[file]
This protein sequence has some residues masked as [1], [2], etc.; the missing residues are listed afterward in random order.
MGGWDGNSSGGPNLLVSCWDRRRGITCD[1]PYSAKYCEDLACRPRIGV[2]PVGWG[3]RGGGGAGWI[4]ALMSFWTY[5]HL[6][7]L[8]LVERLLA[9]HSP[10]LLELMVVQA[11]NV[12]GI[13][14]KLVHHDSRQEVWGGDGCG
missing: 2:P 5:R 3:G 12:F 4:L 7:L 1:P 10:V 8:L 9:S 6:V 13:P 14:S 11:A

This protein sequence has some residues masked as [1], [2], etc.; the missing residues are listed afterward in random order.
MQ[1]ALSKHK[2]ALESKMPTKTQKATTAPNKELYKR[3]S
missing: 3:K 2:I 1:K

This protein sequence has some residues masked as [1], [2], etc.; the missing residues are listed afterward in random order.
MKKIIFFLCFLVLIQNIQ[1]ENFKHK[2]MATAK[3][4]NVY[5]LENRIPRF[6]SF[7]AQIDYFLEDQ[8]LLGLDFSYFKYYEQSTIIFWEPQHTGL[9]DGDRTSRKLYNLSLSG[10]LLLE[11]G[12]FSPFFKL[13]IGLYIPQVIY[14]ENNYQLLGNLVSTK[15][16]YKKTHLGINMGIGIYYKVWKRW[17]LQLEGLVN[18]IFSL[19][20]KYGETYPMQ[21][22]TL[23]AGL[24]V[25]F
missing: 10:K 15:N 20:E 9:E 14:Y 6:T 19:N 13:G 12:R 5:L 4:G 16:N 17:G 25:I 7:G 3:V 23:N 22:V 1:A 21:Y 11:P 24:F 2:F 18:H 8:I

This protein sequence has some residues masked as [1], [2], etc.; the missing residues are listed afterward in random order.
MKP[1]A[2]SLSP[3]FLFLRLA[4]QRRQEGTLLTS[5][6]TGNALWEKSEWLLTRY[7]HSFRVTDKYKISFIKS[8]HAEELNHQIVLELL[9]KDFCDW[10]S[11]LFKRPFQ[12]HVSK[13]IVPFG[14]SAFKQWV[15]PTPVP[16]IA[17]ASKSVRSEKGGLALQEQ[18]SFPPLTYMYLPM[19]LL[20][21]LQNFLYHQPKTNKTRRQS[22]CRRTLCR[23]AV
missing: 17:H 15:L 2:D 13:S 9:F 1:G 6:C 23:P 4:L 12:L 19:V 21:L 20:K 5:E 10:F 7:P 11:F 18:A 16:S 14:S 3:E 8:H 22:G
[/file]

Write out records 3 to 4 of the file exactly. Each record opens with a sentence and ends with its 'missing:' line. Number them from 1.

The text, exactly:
This protein sequence has some residues masked as [1], [2], etc.; the missing residues are listed afterward in random order.
MKKIIFFLCFLVLIQNIQ[1]ENFKHK[2]MATAK[3][4]NVY[5]LENRIPRF[6]SF[7]AQIDYFLEDQ[8]LLGLDFSYFKYYEQSTIIFWEPQHTGL[9]DGDRTSRKLYNLSLSG[10]LLLE[11]G[12]FSPFFKL[13]IGLYIPQVIY[14]ENNYQLLGNLVSTK[15][16]YKKTHLGINMGIGIYYKVWKRW[17]LQLEGLVN[18]IFSL[19][20]KYGETYPMQ[21][22]TL[23]AGL[24]V[25]F
missing: 10:K 15:N 20:E 9:E 14:Y 6:T 19:N 13:G 12:R 5:L 4:G 16:N 17:G 25:I 7:G 3:V 23:N 22:V 1:A 21:Y 11:P 24:F 2:F 18:H 8:I

This protein sequence has some residues masked as [1], [2], etc.; the missing residues are listed afterward in random order.
MKP[1]A[2]SLSP[3]FLFLRLA[4]QRRQEGTLLTS[5][6]TGNALWEKSEWLLTRY[7]HSFRVTDKYKISFIKS[8]HAEELNHQIVLELL[9]KDFCDW[10]S[11]LFKRPFQ[12]HVSK[13]IVPFG[14]SAFKQWV[15]PTPVP[16]IA[17]ASKSVRSEKGGLALQEQ[18]SFPPLTYMYLPM[19]LL[20][21]LQNFLYHQPKTNKTRRQS[22]CRRTLCR[23]AV
missing: 17:H 15:L 2:D 13:S 9:F 1:G 6:C 23:P 4:L 12:L 19:V 21:L 20:K 5:E 10:F 7:P 11:F 18:A 16:S 14:S 3:E 8:H 22:G